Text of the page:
Simultaneous determination method for 12 volatile halogenated organic compounds (VHOCs) in brackish water and seawater has been developed, based on purge and trap-gas chromatography/mass spectrometry. The limits of detection for VHOCs were <0.04 pmol L−1 for bromomethane, iodoethane and tribromomethane, <0.13 pmol L−1 for bromochloromethane, chloroiodomethane, chlorodibromomethane and bromoiodomethane, <0.21 pmol L−1 for chloromethane, dibromomethane, bromodichloromethane, and diiodomethane and 0.67 pmol L−1 for iodomethane. Good linearities of the calibration curves for 12 VHOCs were obtained in the concentration range up to100 pmol L−1. The correlation coefficients were >0.997 for bromochloromethane, chlorodibromomethane, bromodichloromethane, bromoiodomethane and tribromomethane, >0.981 for chloromethane, iodomethane, iodoethane, chloroiodomethane and diiodomethane, 0.967 for dibromomethane and 0.923 for bromomethane. Using this developed method, the concentrations of VHOCs in brackish water, coastal seawater and open ocean seawater were measured. The coefficients of variation were approximately <20% in all samples. Thus, this simultaneous highly sensitive analysis method was valuable for determination of trace levels of VHOCs concentrations in natural water.
We developed a simple in situ extraction method for dissolved sulfide (H2S, HS−, S2−) in sandy mud sediments. All analytical procedures were performed in a sealed system of glass syringes to prevent the volatilization of hydrogen sulfide and the oxidation of sulfide by air. An adequate amount of sandy mud sediment was put in a graduated glass syringe on site immediately after sampling. This procedure was performed using a unique and useful tool ; a plastic syringe had its front portion cut, so as to avoid the attachment of sediment to the inside wall of the syringe. To the sediment sample in the syringe, distilled water, deoxygenated by babbling with nitrogen gas, was injected via a three-way stopcock with another syringe. After mixing well, the sample was filtrated into the other syringe through a filter (0.45 μm). In addition, zinc acetate solution was added to the filtrate in the syringe, and was then spectrophotometrically determined by the methyleneblue method after being brought back to laboratory. The proposed method was successfully applied to bottom sediment samples taken from northeast of Ariake Bay. A high concentration of dissolved sulfide was detected in a warmer season. This method should be useful to evaluate sediment quality and to assess the influence of dissolved sulfide on benthos such as bivalves.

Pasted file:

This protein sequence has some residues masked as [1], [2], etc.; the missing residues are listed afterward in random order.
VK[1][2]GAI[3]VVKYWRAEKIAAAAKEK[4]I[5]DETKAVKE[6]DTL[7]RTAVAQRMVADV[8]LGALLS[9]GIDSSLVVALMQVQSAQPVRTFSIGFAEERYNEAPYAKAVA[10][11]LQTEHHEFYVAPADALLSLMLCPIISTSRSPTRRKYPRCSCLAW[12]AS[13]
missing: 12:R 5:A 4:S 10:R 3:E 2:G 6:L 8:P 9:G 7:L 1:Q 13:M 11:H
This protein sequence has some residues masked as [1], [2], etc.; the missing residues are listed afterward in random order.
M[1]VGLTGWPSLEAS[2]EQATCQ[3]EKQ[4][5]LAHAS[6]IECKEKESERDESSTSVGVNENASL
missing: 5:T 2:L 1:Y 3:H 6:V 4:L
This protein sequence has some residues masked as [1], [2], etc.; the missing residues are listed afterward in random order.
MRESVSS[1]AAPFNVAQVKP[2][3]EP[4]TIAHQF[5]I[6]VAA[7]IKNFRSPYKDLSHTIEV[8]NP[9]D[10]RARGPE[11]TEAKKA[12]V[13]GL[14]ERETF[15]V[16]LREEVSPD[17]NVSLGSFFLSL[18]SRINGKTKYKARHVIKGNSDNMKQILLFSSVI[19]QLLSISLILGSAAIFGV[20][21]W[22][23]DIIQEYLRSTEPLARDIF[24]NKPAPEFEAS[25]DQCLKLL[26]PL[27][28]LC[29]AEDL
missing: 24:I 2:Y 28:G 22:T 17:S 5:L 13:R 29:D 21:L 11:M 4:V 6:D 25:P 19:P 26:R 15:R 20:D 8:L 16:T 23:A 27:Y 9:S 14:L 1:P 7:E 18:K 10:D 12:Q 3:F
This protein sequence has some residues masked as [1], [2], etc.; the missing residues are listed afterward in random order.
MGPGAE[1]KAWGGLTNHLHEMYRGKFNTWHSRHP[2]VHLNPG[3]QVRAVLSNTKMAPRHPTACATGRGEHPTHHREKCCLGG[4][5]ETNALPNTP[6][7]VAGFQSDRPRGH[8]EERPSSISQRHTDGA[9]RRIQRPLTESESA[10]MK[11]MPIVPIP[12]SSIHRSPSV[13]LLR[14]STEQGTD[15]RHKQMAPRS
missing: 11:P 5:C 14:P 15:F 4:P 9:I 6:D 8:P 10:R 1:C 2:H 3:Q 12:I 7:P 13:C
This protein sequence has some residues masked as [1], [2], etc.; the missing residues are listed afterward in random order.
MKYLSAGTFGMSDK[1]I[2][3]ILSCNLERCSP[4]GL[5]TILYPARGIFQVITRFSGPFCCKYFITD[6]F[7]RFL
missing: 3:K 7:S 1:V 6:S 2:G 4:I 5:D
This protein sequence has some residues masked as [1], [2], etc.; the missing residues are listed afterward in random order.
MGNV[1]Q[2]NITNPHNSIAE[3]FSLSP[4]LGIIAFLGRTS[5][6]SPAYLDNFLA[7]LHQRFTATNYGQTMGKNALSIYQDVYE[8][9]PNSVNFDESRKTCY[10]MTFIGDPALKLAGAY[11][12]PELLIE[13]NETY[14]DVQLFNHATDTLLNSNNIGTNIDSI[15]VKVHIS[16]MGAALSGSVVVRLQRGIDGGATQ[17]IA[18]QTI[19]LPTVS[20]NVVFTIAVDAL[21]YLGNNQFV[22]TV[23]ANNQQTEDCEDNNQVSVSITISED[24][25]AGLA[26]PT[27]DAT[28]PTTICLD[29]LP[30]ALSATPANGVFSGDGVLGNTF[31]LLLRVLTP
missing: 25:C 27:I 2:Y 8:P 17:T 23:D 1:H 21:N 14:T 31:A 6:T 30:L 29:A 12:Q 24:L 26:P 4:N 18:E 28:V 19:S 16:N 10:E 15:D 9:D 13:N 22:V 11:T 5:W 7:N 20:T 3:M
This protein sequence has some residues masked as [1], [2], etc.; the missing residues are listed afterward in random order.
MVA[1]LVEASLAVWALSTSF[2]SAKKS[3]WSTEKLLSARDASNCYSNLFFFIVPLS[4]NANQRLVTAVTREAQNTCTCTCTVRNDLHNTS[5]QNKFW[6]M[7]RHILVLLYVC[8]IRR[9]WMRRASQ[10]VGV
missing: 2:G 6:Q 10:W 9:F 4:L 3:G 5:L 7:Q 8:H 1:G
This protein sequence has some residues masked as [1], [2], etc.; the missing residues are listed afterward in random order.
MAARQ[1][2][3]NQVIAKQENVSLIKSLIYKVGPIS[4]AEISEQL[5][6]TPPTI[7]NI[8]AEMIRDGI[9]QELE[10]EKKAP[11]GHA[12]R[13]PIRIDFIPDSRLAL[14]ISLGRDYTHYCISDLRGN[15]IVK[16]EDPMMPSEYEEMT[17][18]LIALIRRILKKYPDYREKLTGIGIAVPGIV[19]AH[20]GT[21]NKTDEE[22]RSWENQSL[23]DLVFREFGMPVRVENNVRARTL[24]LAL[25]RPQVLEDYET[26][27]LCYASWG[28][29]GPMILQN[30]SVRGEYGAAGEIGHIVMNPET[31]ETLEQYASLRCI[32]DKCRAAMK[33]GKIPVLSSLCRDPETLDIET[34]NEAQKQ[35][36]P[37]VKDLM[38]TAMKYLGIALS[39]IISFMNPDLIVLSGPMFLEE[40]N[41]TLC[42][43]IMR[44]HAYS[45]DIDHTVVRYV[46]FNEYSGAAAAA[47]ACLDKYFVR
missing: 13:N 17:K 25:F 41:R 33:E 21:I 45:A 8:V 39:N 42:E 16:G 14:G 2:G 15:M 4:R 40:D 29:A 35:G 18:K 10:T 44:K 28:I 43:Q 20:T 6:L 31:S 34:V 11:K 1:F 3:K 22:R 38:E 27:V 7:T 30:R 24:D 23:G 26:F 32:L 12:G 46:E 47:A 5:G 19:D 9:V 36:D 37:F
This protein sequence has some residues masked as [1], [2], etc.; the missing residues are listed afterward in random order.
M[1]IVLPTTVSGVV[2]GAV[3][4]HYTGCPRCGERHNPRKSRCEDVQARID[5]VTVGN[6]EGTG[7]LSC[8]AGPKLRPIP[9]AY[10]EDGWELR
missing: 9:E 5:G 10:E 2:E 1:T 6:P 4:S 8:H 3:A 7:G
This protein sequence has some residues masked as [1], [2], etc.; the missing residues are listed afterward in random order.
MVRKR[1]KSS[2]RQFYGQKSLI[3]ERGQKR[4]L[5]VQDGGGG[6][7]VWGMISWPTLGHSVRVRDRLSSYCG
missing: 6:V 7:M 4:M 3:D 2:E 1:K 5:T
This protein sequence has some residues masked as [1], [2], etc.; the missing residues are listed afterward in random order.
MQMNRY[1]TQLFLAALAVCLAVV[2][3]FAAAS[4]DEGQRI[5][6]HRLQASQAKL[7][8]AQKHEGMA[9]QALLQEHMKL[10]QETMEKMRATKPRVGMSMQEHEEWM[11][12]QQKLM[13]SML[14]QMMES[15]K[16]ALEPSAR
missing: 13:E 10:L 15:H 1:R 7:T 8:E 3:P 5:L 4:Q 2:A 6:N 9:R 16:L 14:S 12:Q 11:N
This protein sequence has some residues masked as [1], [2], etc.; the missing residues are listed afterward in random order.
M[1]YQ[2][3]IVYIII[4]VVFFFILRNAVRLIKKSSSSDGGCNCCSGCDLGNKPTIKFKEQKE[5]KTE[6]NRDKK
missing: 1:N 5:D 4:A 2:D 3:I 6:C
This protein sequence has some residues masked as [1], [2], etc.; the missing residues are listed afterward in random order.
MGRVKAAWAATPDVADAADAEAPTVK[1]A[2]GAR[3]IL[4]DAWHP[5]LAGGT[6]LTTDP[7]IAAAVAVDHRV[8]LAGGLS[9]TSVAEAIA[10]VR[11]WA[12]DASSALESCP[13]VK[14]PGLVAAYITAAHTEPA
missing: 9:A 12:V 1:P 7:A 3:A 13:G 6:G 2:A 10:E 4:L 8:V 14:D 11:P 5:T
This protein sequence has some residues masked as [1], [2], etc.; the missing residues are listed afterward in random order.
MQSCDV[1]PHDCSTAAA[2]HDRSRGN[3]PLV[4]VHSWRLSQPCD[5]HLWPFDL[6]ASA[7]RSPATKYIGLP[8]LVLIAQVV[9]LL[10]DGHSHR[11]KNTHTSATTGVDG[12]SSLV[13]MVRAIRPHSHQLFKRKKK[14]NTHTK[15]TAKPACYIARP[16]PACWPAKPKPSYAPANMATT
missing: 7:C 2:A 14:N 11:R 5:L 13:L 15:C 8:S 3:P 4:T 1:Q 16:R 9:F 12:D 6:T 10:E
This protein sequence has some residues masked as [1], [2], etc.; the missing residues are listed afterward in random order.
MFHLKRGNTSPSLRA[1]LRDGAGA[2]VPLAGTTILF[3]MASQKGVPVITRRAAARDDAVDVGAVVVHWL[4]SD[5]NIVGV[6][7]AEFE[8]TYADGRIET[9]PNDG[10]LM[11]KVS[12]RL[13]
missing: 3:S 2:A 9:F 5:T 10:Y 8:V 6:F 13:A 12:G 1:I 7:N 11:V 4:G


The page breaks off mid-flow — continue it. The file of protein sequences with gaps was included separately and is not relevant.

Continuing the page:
Chromium exists widely in nature as both trivalent and hexavalent forms. Although, Cr(III) is an essential element for humans at trace levels, Cr(VI) has great toxicity and carcinogenicity at low concentrations. Cr(VI) is typically present in aqueous solutions, such as CrO42− anion. Polyurethane foam (PUF) was impregnated with hydrochroric acid (HCl-PUF) and then used to remove Cr(VI) from environmental water samples. However, Cr(VI) was not adsorbed on PUF, Cr(VI) was adsorbed on HCl-PUF. In this study, the adsorption conditions of Cr(VI) on HCl-PUF were investigated, such as the adsorption time and the solution pH. Further, the deadsorption conditions of Cr(VI) from HCl-PUF were investigated, such as the kind of eluents and their concentrations. Cr(VI) was quantitatively adsorbed on HCl-PUF at a pH range 3.0-8.0 from aqueous solutions and their adsorption isotherms were fitted by the Freundlich equation. The Cr(VI) adsorbed on HCl-PUF as eluted with 3.0 mol dm−3 nitric acid. The property of HCl-PUF was extended to the preconcentration and determination of trace amounts of Cr(VI) in water samples by Inductively Coupled Plasma Emission Spectrometry (ICP-AES).
In order to learn about the environmental conditions of Lake Kasumigaura, National Institute for Environmental Studies has been pursued in a limnological survey of the Lake monthly from 1977. The concentrations of copper and iron in surface water of Lake Kasumigaura were monitored at five sites from 1989. The concentrations of copper were about 0.6-1 μg L−1 for St. 1, 3, 9 and 12, whereas they were 0.8-1.4 μg L−1 for St. 7. This similarity may be due to the formation of a stable soluble complex species, and also small variations of the copper concentrations in inflowed rivers. The seasonal changes in the copper concentrations became unclear in the middle 1990s. The iron concentrations in the Lake were lower than 10 μg L−1, except those at St. 1. It seems that most of the iron is supplied from rivers, and it precipitates at the river-mouth region. The concentrations of iron at St. 1 were 50 μg L−1 before the early 1990s, whereas they became 20 μg L−1 after the late 1990s. Although the reasons for the changes in the late 1990s are very complicated, the change in the surface level of the lake water, by controlling the Hitachi River Watergate, which started in 1996, may be one of the reasons. The surface level of the lake water became 30 cm higher after control of the Watergate ; this may have moved the sedimentation-active river-mouth area to the upper side of the lake.